This is an odd tale of the inner working of the 1960’s Wilson government. We are drawn in to a number of different areas of thought with this special unit set up to discover the happiness of the nation. What is the meaning of a how do you measure happiness is a great philosophical question that the civil service may have to work with. The outcome is far from typical civil service behaviour. The impact on the life of the career civil servant is hardly happiness and not one he would have seen comi ...more
Maria Paiz
Though I had to read half the book to really get into it, I must admit I found myself glued to it during the second half. All at once it is an investigation into a civil servant's peculiar death many years in the past; the discovery of a clandestine love affair; a present-day government worker's introspective look at his own grey, dull life; and a philosophical inquiry into the nature of happiness. I was highly impressed by the author's ability to swing between the past and the present without l ...more
I respect the art of this book, but didn't enjoy it quite as much as Headlong by the same author. Frayne spends a long time oscillating between working out and satirizing complex ideas--sometimes both at the same time. The result can be dizzying--the man is funny and brilliant. But it's not the kind of thing I want to read when I'm dead tired at night. Which is when I usually read. The characters are also pretty sad and pathetic, as I remember. I didn't find myself rooting for anyone--and I like ...more
Lionel Denny
Interesting start, struggled a bit in the middle,but loved the second half as it all came together for me and a terrific finale.
Gorgeous prose and technique paired with a moderately intriguing plot about a government committee tasked with studying happiness. Points off for the common trick of a cover blurb that promises the book has a Deep Dark Secret, when the reality is much more mundane (see also Little Bee by Chris Cleave).
After reading Frayn's "Headlong", which I really enjoyed, "A Landing on the Sun" was a slight disappointment. The writing style is similar in both books, but this novel is just not as compelling or witty as "Headlong." Still, there is a generous sprinkling of Frayn-style humor and social commentary.
You know you are in safe hands with Michael Frayn - and this doesnt disappoint, even though it is far more restrained than his usual fare. The delicious subtleties of irony lend an exquisite poignancy to this doomed romance and it's exploration of what it is to be happy.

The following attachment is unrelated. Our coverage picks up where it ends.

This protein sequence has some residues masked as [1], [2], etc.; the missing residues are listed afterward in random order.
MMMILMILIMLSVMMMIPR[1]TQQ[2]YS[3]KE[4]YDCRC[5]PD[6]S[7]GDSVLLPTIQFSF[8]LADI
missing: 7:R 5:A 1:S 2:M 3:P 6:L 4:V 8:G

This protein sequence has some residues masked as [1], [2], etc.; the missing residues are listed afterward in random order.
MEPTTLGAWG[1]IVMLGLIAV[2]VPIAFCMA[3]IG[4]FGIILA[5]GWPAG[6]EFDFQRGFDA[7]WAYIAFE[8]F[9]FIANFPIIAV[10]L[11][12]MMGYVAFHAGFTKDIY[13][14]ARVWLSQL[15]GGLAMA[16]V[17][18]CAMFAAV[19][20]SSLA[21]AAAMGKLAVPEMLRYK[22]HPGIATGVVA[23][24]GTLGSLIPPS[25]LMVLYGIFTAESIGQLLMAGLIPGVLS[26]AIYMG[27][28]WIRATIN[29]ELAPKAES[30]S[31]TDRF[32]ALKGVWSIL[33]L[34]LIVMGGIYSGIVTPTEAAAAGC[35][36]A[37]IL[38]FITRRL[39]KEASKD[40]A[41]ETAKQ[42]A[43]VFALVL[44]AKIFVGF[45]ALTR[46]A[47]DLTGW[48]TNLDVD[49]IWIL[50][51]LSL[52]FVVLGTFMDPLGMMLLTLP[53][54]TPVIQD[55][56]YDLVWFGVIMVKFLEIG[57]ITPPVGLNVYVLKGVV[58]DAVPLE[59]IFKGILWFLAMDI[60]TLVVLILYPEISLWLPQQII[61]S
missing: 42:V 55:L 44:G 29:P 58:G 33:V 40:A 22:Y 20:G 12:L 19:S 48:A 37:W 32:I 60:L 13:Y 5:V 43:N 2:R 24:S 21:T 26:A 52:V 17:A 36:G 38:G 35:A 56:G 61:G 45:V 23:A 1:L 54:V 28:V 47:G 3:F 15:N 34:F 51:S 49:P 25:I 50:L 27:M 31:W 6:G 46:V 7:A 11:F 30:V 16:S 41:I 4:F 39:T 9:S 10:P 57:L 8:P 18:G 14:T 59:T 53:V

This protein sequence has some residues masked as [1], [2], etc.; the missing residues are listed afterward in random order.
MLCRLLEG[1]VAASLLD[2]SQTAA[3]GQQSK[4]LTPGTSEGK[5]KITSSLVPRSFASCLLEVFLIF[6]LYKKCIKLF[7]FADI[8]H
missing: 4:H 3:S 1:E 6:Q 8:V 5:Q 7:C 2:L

Just as the Americans were landing a man on the moon, the British were studying the essence of Happiness. This government program yielded even more powerful findings than the Space Program.
Marie Smith
Didn't care for this book. It didn't have much of a point and wasn't interesting. Read it based on a recommendation from the book "happier at home.....", another book I didn't really care for
Frayn is a brilliant writer who has captured the grey personalities here perfectly in a novel which at first seems to be a thriller but is ultimately about a smaller and more human entanglement.
Brent Legault
Well-written, gourmet popcorn of a novel. The conflict that engines the story is sheer absurdity. But it is told with a Beefeater's calm. I found it soothing somehow. Like listening to BBC America.
I started this book with the impression that it was a John le Carre-type spy thriller. It's NOT, but all I'll say beyond that is that it's suspenseful, absurd, sad, and utterly charming.
frayn wrote one of my very favorite books, "sweet dreams" so i had high hopes. they were dashed. this book was just boring and i quit halfway through.
It started out like a thriller, and I kind of wish it had stayed one (which is a bit of a revelation, since I don't read thrillers).

I read the first 8 chapters and pretty much gave up. Couldn't even force myself to read it for my class! Yikes.
Enjoying this...very cleverly structured and nicely written...only about 100 pages in, maybe more later.
Rebecca Johnson
A great satirical novel. Made me laugh out loud, wince and bemoan unhelpful bureaucracy.
Funny in places (philosophy majors might find it hilarious!), and sad too.
Feb 09, 2009 Anne added it
Very good read.
Emily marked it as to-read
Aug 30, 2015
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Michael Frayn is an English playwright and novelist. He is best known as the author of the farce Noises Off and the dramas Copenhagen and Democracy. His novels, such as Towards the End of the Morning, Headlong and Spies, have also been critical and commercial successes, making him one of the handful of writers in the English language to succeed in both drama and prose fiction. His works often rais ...more
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Noises Off Copenhagen Spies Headlong Skios